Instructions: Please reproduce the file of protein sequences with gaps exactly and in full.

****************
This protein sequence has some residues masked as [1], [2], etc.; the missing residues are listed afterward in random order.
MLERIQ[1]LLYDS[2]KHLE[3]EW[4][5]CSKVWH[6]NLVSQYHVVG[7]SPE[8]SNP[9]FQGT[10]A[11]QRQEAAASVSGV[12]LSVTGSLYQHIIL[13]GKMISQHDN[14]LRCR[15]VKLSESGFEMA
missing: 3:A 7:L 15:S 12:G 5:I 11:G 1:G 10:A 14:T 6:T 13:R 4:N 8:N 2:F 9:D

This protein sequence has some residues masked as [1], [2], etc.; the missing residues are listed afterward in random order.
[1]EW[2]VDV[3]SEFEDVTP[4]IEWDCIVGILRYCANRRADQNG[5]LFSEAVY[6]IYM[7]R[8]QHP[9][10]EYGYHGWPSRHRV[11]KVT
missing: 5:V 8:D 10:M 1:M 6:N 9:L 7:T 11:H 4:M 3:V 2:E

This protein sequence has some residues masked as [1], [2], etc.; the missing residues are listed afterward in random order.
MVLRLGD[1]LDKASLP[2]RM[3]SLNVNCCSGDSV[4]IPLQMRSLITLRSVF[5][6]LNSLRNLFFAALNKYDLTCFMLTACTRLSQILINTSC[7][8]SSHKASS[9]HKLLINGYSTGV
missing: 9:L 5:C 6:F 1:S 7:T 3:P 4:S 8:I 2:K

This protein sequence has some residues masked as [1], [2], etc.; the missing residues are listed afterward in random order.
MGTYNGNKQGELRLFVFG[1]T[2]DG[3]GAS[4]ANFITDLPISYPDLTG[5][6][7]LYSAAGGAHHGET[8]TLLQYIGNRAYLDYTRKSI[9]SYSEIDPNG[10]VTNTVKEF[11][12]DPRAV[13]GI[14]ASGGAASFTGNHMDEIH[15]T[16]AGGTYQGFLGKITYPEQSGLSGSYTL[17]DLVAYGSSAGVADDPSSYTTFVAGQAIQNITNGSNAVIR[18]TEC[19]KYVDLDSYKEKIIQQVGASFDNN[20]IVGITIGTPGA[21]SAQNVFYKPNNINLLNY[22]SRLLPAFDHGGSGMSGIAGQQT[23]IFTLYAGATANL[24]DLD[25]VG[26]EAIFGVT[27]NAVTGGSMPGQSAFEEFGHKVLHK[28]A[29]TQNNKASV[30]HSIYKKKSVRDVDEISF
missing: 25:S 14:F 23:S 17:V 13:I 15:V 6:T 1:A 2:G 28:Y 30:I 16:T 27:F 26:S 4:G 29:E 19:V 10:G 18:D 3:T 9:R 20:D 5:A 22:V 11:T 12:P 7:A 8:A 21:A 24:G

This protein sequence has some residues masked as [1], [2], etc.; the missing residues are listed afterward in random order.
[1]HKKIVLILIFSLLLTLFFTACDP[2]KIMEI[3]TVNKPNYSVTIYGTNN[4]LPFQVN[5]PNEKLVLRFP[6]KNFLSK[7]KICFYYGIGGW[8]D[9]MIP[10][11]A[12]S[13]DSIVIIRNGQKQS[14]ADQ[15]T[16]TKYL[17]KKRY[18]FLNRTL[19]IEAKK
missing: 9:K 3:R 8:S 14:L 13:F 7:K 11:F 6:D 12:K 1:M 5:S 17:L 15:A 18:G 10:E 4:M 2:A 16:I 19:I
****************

This protein sequence has some residues masked as [1], [2], etc.; the missing residues are listed afterward in random order.
MLERIQ[1]LLYDS[2]KHLE[3]EW[4][5]CSKVWH[6]NLVSQYHVVG[7]SPE[8]SNP[9]FQGT[10]A[11]QRQEAAASVSGV[12]LSVTGSLYQHIIL[13]GKMISQHDN[14]LRCR[15]VKLSESGFEMA
missing: 3:A 7:L 15:S 12:G 5:I 11:G 1:G 10:A 14:T 6:T 13:R 4:N 8:N 2:F 9:D

This protein sequence has some residues masked as [1], [2], etc.; the missing residues are listed afterward in random order.
[1]EW[2]VDV[3]SEFEDVTP[4]IEWDCIVGILRYCANRRADQNG[5]LFSEAVY[6]IYM[7]R[8]QHP[9][10]EYGYHGWPSRHRV[11]KVT
missing: 5:V 8:D 10:M 1:M 6:N 9:L 7:T 11:H 4:M 3:V 2:E

This protein sequence has some residues masked as [1], [2], etc.; the missing residues are listed afterward in random order.
MVLRLGD[1]LDKASLP[2]RM[3]SLNVNCCSGDSV[4]IPLQMRSLITLRSVF[5][6]LNSLRNLFFAALNKYDLTCFMLTACTRLSQILINTSC[7][8]SSHKASS[9]HKLLINGYSTGV
missing: 9:L 5:C 6:F 1:S 7:T 3:P 4:S 8:I 2:K

This protein sequence has some residues masked as [1], [2], etc.; the missing residues are listed afterward in random order.
MGTYNGNKQGELRLFVFG[1]T[2]DG[3]GAS[4]ANFITDLPISYPDLTG[5][6][7]LYSAAGGAHHGET[8]TLLQYIGNRAYLDYTRKSI[9]SYSEIDPNG[10]VTNTVKEF[11][12]DPRAV[13]GI[14]ASGGAASFTGNHMDEIH[15]T[16]AGGTYQGFLGKITYPEQSGLSGSYTL[17]DLVAYGSSAGVADDPSSYTTFVAGQAIQNITNGSNAVIR[18]TEC[19]KYVDLDSYKEKIIQQVGASFDNN[20]IVGITIGTPGA[21]SAQNVFYKPNNINLLNY[22]SRLLPAFDHGGSGMSGIAGQQT[23]IFTLYAGATANL[24]DLD[25]VG[26]EAIFGVT[27]NAVTGGSMPGQSAFEEFGHKVLHK[28]A[29]TQNNKASV[30]HSIYKKKSVRDVDEISF
missing: 25:S 14:F 23:S 17:V 13:I 15:V 6:T 1:A 2:G 28:Y 30:I 16:T 27:F 26:S 4:G 29:E 19:V 10:G 18:D 3:T 9:R 20:D 5:A 22:V 11:T 12:P 7:A 8:A 21:A 24:G

This protein sequence has some residues masked as [1], [2], etc.; the missing residues are listed afterward in random order.
[1]HKKIVLILIFSLLLTLFFTACDP[2]KIMEI[3]TVNKPNYSVTIYGTNN[4]LPFQVN[5]PNEKLVLRFP[6]KNFLSK[7]KICFYYGIGGW[8]D[9]MIP[10][11]A[12]S[13]DSIVIIRNGQKQS[14]ADQ[15]T[16]TKYL[17]KKRY[18]FLNRTL[19]IEAKK
missing: 9:K 3:R 8:S 14:L 13:F 7:K 11:F 6:D 12:K 1:M 5:S 17:L 15:A 18:G 10:E 4:M 2:A 16:I 19:I